The Mediterranean Diet
by daniel trecroci
the mediterranean diet makes sense of the ‘french paradox’
It was first publicized in 1945, but it took more than 50 years to get its name - the Mediterranean Diet. By the 1990s, researchers noticed that people living in Mediterranean countries consumed high amounts of fat, but unlike their fat-consuming counterparts in the U.S., they were at less risk of heart disease.
This is sometimes referred to as the “French paradox,” but it really isn’t a paradox at all: Americans consume higher amounts of saturated fats, while in the Mediterranean world, monounsaturated fats are more likely to be consumed.
But fats alone are not responsible. What really puts the gusto in the Mediterranean diet - what has drawn so much attention - is the wine.
‘it’s the type of fat that counts’
But don’t overdo the happy hours. Moderation, of course, is paramount, and there is more research data on monosaturated fats than on Merlot.
“In the Mediterranean diet, the main ‘fat’ is olive oil, with a very high content in monounsaturated fatty acids and more than 200 microcomponents - many of which exert beneficial properties to health,” Dr. Antonia Trichopoulou, a researcher at the Department of Hygiene and Epidemiology at the University of Athens Medical School in Athens, Greece, told diaTribe .
Dr, Trichopoulou, as well as researchers from Harvard School of Public Health, published a study in the New England Journal of Medicine (July 26, 2003) that found that a greater adherence to the Mediterranean Diet is associated with a significant reduction in total death. Dr. Trichopoulou told diaTribe that, combined with physical activity and weight control, the Mediterranean diet is ideal for a person with type 2 diabetes. One of his more recent studies in the Journal of Internal Medicine (June 2006) found that increased consumption of eggs and saturated fats was associated with significant increase of death in people with diabetes while monounsaturated fats were found to be “preferable for diabetic persons.”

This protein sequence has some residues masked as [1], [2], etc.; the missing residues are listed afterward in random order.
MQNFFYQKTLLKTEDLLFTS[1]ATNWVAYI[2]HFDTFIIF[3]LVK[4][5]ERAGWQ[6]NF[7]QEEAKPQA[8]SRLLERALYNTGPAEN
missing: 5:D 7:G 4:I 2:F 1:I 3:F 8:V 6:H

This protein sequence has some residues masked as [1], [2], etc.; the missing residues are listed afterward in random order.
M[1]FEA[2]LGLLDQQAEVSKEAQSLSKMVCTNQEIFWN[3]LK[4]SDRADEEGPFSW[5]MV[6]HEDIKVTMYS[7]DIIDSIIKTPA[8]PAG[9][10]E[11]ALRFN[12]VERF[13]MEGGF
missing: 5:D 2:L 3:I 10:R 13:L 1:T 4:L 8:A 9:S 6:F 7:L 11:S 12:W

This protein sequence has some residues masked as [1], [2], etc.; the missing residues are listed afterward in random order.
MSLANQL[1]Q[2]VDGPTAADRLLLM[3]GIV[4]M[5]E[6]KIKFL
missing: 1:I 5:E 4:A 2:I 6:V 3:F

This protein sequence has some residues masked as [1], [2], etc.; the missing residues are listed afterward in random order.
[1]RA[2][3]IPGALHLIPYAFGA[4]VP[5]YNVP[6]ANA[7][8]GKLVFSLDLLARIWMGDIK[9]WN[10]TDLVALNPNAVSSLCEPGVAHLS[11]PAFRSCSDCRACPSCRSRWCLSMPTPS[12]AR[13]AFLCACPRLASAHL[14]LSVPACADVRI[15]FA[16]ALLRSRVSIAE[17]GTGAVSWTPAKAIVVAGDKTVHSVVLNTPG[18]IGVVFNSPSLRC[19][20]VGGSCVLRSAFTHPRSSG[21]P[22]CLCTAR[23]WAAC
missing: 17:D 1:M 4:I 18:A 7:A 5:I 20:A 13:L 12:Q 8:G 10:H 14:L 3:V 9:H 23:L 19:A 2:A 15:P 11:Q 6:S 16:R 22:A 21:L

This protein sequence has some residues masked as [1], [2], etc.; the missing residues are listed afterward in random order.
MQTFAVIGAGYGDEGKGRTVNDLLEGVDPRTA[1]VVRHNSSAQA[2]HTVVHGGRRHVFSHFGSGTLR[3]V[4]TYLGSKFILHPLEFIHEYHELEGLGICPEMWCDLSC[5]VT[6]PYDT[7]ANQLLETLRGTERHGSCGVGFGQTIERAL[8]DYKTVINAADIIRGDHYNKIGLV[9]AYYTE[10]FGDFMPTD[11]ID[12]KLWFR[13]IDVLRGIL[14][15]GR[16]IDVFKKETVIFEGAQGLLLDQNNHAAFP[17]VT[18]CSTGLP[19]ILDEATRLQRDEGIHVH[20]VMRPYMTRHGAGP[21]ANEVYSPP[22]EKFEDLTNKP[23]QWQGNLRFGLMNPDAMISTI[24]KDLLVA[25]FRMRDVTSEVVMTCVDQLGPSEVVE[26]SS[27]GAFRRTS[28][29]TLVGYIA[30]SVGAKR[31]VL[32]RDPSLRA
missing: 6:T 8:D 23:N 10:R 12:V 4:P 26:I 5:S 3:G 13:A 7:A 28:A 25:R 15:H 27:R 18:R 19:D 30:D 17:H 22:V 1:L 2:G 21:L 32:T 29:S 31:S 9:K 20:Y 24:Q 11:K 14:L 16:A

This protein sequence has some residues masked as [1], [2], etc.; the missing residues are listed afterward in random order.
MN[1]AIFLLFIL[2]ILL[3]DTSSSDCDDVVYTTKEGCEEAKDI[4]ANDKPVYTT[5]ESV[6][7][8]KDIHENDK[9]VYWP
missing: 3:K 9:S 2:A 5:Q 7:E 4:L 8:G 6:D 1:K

the mediterranean diet explained
According to the American Heart Association (AHA), the common Mediterranean Diet has these characteristics:
A high consumption of fruits, vegetables, bread and other cereals, potatoes, beans, nuts and seeds
Olive oil—an important monounsaturated fat source—used for cooking and dressings
Dairy products, fish and poultry that are consumed in low to moderate amounts
A minimal consumption of red meat
Eggs are consumed zero to four times a week
Low to moderate consumption of full-fat cheese and yogurt
Moderate consumption of wine, usually with meals
Reliance on local, seasonal, fresh produce
An active lifestyle
“More than half the fat calories in a Mediterranean diet come from monounsaturated fats (mainly from olive oil),” says the AHA. “Monounsaturated fat doesn't raise blood cholesterol levels the way saturated fat does.”
data everywhere support the mediterranean diet
According to data from the Lyon Diet Heart Study—a randomized, controlled trial designed to test the efficacy of a Mediterranean-type diet in people who have had a heart attack—patients following the Mediterranean-style diet had a 50 to 70 percent lower risk of recurrent heart disease.
A study in the Archives of Internal Medicine (June 11, 2007) found that individuals at high cardiovascular risk who adopted one of two traditional Mediterranean diet (TMD) patterns —TMD + virgin olive oil or TMD + nuts—showed significant reductions in cellular lipid levels and LDL oxidation.
In another study, in the American Journal of Clinical Nutrition (August 2006), data suggested that of the several components of the Mediterranean diet, alcohol, nuts and whole grains showed the strongest association with adiponectin concentrations in women with diabetes. Adiponectin is a protein hormone secreted from fat tissue into the bloodstream that changes a number of metabolic processes—among them, glucose regulation. Researchers discovered that, “Close adherence to a Mediterranean-type diet is associated with higher adiponectin concentrations.”
talk with your healthcare provider
As with any diet, be sure to talk with your healthcare provider before starting one.